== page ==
Social sector spending reflects our commitment to equality of opportunity, a determination to give the poor and their children a realistic chance to improve their life chances! In devoting more than N33bn to Education, we are signalling that we will not be deterred from our quest to provide decent education, within safe and standard school environments using qualified teachers.

 

This commitment to equality of opportunity is also driving investments in the health sector. We shall continue to equip our health facilities, improve the availability of medicines and prioritise routine immunisation.

 

All these will be supported by spending on infrastructure. The Ministry of Works, Housing and Transport has a capital budget of N28.3bn, while the Ministry of Water Resources has N11bn.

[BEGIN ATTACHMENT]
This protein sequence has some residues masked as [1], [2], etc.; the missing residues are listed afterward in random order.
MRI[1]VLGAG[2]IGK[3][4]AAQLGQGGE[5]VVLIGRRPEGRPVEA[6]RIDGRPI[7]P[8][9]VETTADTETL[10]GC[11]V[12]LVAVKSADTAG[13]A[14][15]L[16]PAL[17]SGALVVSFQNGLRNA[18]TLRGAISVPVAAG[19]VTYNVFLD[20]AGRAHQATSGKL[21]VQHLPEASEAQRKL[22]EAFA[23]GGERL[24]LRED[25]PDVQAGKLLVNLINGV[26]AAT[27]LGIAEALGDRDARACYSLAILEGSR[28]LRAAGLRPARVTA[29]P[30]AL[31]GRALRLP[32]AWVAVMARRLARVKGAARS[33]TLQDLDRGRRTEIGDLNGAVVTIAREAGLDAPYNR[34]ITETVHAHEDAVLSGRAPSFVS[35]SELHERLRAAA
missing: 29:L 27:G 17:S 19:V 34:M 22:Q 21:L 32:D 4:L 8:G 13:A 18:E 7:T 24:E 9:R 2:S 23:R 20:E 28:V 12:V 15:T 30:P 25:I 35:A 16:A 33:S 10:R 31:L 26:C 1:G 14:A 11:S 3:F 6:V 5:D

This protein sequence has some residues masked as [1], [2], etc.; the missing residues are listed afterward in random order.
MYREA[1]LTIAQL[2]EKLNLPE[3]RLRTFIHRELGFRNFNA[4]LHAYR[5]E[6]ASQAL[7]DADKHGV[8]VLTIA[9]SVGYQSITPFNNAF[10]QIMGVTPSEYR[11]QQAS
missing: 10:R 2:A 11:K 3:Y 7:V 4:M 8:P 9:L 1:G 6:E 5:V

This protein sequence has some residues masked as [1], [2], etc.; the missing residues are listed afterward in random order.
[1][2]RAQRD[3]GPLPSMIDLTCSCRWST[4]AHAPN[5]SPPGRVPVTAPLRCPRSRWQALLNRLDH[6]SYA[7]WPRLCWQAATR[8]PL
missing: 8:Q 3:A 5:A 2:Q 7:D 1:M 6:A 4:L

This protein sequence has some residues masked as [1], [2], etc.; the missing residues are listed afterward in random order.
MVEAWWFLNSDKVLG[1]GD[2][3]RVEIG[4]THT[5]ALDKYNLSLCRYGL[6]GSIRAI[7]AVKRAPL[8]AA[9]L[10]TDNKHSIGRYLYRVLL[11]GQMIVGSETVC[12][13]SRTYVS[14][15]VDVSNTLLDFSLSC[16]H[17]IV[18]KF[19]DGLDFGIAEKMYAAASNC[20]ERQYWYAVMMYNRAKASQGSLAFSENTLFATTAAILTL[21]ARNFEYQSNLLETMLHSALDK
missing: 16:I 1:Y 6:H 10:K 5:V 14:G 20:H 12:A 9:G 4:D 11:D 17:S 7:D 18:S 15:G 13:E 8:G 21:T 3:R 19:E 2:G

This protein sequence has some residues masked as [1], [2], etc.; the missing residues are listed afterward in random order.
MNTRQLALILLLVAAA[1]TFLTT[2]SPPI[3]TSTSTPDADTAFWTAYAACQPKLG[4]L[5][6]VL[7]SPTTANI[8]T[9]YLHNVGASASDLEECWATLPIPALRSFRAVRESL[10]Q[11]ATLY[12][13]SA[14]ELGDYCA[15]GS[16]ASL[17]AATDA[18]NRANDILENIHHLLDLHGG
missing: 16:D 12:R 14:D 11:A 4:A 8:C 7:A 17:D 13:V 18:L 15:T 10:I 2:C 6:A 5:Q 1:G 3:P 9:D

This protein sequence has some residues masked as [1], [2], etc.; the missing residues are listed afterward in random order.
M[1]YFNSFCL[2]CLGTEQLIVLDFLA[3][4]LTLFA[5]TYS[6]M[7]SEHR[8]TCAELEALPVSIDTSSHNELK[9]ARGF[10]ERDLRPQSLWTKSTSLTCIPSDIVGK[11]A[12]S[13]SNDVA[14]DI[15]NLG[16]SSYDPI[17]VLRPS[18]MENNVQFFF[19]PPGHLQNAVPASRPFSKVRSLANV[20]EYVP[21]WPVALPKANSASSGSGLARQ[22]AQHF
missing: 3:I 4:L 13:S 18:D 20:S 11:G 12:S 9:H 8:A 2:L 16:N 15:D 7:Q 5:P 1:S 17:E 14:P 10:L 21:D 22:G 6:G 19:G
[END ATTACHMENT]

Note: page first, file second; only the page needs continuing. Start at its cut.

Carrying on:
In all these, we have prioritised the interest of the many over those of the few. The radical actions in the Education sector consider the future of 2m primary school pupils as being above whatever sentiments 22,000 unqualified teachers may mobilise. Our public service reform programme similarly recognises that effective service delivery needs a dynamic, highly-skilled, IT-savvy, and youthful public service. As important as the public service is, all those who work for it represent less than 1% of the population of the state. We must take good care of the public service, but we cannot do this by neglecting the other 99% of the state that does not work for government. In a democracy, government cannot exist to serve only those who lead and work for it. Government must shed weight so that public resources can be more fully devoted to providing public goods, benefitting the generality of the populace.